The U.S. DoJ has focused in on its investigation into whether or not Tether (USDT) was used to artificially inflate Bitcoin (BTC) prices during last year’s bull run.
The U.S. Department of Justice (DoJ) has focused its investigation crypto market manipulation on whether or not Tether (USDT) was used to artificially inflate Bitcoin (BTC) prices during last year’s momentous rally, Bloomberg reports Nov. 20.
Bloomberg cites three unnamed sources “familiar with the matter” who allege that the DoJ has “honed in” on the triad of Bitcoin, Tether, and its affiliated crypto exchange Bitfinex — the latter two of which share a CEO, Jan Ludovicus van der Velde.
The sources have reportedly alleged that the DoJ is looking into how Tether issues its new tokens and why the majority of Tether enter the market via Bitfinex, in the context of a broader enquiry into whether “market tricks” partially inflated crypto prices in recent years.
As previously reported, the DoJ and U.S. Commodity Futures Trading Commission (CFTC) jointly opened a criminal probe this May into Bitcoin and Ethereum (ETH) price manipulation by crypto traders.
Bloomberg today states it has been “unable to determine” whether the DoJ probe is solely focused on activity on Bitfinex, or whether the exchange’s executives have themselves come under scrutiny. Both the DoJ and CFTC have reportedly declined to comment, and neither has either formally accused any party or entity of wrongdoing.
Neither Bitfinex’s general counsel, nor legal representatives for the exchange and Tether, have reportedly responded to Bloomberg’s requests for comment either by press time.
The DoJ’s allegedly intensified probe into activity on Bitfinex adds to prior investigations into possible misconduct; both Bitfinex and Tether received subpoenas from U.S. regulators for undisclosed reasons back in December 2017, which Bloomberg relates to insistent doubt over Tether’s claims that USDT is backed one-to-one by the U.S. dollar.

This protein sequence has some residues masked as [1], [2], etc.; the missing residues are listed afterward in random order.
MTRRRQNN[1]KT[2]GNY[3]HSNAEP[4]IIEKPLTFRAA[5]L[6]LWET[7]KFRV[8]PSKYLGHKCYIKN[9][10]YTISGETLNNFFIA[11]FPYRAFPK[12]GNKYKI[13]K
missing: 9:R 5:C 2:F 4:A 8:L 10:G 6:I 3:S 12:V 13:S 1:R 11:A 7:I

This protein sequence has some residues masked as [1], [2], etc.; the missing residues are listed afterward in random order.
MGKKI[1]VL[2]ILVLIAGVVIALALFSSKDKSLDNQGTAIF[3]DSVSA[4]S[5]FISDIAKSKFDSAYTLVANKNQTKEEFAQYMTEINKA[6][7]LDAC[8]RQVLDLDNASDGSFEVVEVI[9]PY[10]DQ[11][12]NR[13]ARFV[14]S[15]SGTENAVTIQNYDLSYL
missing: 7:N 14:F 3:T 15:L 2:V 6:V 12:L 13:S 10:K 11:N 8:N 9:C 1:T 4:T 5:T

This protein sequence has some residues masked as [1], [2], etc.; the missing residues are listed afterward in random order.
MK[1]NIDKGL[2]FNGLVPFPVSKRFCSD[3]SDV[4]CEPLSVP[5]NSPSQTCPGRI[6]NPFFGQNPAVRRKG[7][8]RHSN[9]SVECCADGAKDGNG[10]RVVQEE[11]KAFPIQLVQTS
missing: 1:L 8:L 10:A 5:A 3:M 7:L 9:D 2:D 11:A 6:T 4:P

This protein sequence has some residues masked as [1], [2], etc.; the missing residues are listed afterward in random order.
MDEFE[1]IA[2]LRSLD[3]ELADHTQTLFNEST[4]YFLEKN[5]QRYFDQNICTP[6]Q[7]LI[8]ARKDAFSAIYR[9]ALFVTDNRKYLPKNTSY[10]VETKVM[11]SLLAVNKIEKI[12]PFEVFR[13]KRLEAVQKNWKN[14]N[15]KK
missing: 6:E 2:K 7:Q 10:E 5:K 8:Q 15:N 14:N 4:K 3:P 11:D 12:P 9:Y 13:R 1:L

Vocal Tether critics have gone so far as to accuse the firm of covering up an alleged fiat reserve deficit in complicity with Bitfinex; suspicion was further fanned by Tether’s controversial decision to dissolve its relationship with a third-party auditor this January. Tether has since released an unofficial audit in June to prove that its tokens are backed by the correct amount of fiat holdings.
Further controversies were stoked this June when an academic paper co-authored by University of Texas professor John M. Griffin argued that “purchases with Tether are timed following market downturns and result in sizable increases in Bitcoin prices.” Two of Bloomberg’s sources have today claimed that Griffin briefed the CTFC on his findings earlier this year, although the academic has reportedly declined to comment in response to Bloomberg’s inquiries.
This fall, Bitfinex has been plagued by rumors of insolvency and alleged banking difficulties, which it has officially denied. In late October, Tether redeemed and destroyed 500 million USDT from its treasury wallet; the action provoked yet further controversy given Tether’s recent — if brief — loss of its U.S. dollar peg. Such large-scale redemption prompted some to accuse the firm of manipulating the market by redeeming at low cost and liquidating after market rebound.